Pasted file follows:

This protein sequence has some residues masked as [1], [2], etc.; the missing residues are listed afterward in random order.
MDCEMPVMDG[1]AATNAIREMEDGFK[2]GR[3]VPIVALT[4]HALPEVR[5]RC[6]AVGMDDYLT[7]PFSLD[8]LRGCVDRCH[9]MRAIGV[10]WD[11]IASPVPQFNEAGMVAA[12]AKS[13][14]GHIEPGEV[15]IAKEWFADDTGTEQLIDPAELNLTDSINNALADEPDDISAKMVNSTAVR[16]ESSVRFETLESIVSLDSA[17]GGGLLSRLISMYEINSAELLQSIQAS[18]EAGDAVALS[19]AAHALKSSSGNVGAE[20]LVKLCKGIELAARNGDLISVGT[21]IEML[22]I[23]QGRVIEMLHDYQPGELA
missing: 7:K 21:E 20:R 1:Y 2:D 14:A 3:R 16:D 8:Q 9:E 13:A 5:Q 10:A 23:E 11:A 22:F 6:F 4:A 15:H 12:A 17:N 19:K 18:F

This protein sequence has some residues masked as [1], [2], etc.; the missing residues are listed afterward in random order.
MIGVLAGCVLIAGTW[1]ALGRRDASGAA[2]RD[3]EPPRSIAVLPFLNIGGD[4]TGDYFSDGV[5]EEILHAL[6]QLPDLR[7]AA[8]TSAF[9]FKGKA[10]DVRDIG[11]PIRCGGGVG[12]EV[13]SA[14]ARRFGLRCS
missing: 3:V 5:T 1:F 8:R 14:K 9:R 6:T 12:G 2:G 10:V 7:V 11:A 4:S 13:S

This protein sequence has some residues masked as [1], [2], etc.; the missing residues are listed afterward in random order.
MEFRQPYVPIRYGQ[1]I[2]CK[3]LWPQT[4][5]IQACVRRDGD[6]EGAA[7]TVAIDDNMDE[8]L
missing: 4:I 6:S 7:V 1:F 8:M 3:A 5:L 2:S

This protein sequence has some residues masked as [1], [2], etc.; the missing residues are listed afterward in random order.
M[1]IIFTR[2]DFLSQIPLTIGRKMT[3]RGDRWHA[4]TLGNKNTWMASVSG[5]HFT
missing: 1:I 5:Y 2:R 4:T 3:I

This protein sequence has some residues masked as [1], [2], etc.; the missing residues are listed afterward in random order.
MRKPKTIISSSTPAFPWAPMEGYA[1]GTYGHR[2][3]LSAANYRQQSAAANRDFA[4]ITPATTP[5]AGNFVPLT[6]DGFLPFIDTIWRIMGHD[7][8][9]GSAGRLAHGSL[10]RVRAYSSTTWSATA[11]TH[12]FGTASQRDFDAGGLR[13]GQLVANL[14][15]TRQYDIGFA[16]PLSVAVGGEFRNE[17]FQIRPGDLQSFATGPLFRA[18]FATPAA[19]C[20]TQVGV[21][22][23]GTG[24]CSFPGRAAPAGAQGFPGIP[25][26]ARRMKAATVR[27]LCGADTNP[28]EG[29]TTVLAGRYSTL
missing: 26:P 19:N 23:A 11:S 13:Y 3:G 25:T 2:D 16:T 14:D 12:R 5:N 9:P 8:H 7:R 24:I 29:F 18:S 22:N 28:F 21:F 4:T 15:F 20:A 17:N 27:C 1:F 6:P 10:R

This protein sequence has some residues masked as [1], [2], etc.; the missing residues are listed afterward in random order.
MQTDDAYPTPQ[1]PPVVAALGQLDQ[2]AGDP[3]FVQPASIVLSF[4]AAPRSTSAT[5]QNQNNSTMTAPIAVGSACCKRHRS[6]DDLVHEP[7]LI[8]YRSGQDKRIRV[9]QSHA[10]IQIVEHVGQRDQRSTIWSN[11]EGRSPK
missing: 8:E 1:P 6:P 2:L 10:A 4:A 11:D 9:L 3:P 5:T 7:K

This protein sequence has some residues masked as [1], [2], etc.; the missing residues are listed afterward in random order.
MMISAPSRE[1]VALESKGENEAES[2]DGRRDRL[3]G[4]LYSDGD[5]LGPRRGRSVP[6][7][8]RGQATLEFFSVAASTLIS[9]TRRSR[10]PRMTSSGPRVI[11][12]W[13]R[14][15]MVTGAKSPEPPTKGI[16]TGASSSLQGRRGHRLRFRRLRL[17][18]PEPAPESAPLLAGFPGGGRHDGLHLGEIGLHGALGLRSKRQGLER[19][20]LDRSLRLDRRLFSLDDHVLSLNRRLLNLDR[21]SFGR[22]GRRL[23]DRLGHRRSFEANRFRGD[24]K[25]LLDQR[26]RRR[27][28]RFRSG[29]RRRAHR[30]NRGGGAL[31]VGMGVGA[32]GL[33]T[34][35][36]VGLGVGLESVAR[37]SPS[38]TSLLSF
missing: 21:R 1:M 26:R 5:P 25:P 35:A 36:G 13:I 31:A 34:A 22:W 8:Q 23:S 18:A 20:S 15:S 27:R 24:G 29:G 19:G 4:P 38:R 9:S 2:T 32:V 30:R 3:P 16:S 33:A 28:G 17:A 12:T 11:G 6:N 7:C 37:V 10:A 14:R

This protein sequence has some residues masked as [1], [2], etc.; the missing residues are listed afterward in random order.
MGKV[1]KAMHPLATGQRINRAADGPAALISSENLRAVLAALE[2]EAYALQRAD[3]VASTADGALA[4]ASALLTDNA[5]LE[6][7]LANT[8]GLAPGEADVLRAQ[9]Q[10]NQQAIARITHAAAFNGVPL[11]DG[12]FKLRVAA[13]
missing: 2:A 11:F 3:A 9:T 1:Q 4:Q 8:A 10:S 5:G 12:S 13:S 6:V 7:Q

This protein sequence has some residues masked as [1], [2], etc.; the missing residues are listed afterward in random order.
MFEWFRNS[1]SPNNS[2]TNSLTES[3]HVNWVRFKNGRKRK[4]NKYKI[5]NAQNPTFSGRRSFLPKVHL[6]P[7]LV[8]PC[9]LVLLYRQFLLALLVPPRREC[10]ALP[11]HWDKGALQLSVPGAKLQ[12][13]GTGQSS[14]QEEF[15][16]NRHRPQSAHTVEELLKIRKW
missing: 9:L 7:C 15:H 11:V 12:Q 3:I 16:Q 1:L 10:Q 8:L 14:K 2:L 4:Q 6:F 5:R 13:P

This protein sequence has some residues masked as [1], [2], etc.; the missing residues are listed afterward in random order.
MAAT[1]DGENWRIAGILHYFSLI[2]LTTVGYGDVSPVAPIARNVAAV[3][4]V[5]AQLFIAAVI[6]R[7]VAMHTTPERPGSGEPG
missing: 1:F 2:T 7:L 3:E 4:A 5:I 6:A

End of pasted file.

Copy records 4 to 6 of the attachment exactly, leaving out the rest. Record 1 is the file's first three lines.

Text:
This protein sequence has some residues masked as [1], [2], etc.; the missing residues are listed afterward in random order.
M[1]IIFTR[2]DFLSQIPLTIGRKMT[3]RGDRWHA[4]TLGNKNTWMASVSG[5]HFT
missing: 1:I 5:Y 2:R 4:T 3:I

This protein sequence has some residues masked as [1], [2], etc.; the missing residues are listed afterward in random order.
MRKPKTIISSSTPAFPWAPMEGYA[1]GTYGHR[2][3]LSAANYRQQSAAANRDFA[4]ITPATTP[5]AGNFVPLT[6]DGFLPFIDTIWRIMGHD[7][8][9]GSAGRLAHGSL[10]RVRAYSSTTWSATA[11]TH[12]FGTASQRDFDAGGLR[13]GQLVANL[14][15]TRQYDIGFA[16]PLSVAVGGEFRNE[17]FQIRPGDLQSFATGPLFRA[18]FATPAA[19]C[20]TQVGV[21][22][23]GTG[24]CSFPGRAAPAGAQGFPGIP[25][26]ARRMKAATVR[27]LCGADTNP[28]EG[29]TTVLAGRYSTL
missing: 26:P 19:N 23:A 11:S 13:Y 3:G 25:T 2:D 16:T 14:D 12:R 5:N 9:P 8:H 7:R 24:I 29:F 18:S 22:N 28:F 21:F 4:T 15:F 20:A 17:N 27:C 1:F 6:P 10:R

This protein sequence has some residues masked as [1], [2], etc.; the missing residues are listed afterward in random order.
MQTDDAYPTPQ[1]PPVVAALGQLDQ[2]AGDP[3]FVQPASIVLSF[4]AAPRSTSAT[5]QNQNNSTMTAPIAVGSACCKRHRS[6]DDLVHEP[7]LI[8]YRSGQDKRIRV[9]QSHA[10]IQIVEHVGQRDQRSTIWSN[11]EGRSPK
missing: 8:E 1:P 6:P 2:L 10:A 4:A 11:D 9:L 3:P 5:T 7:K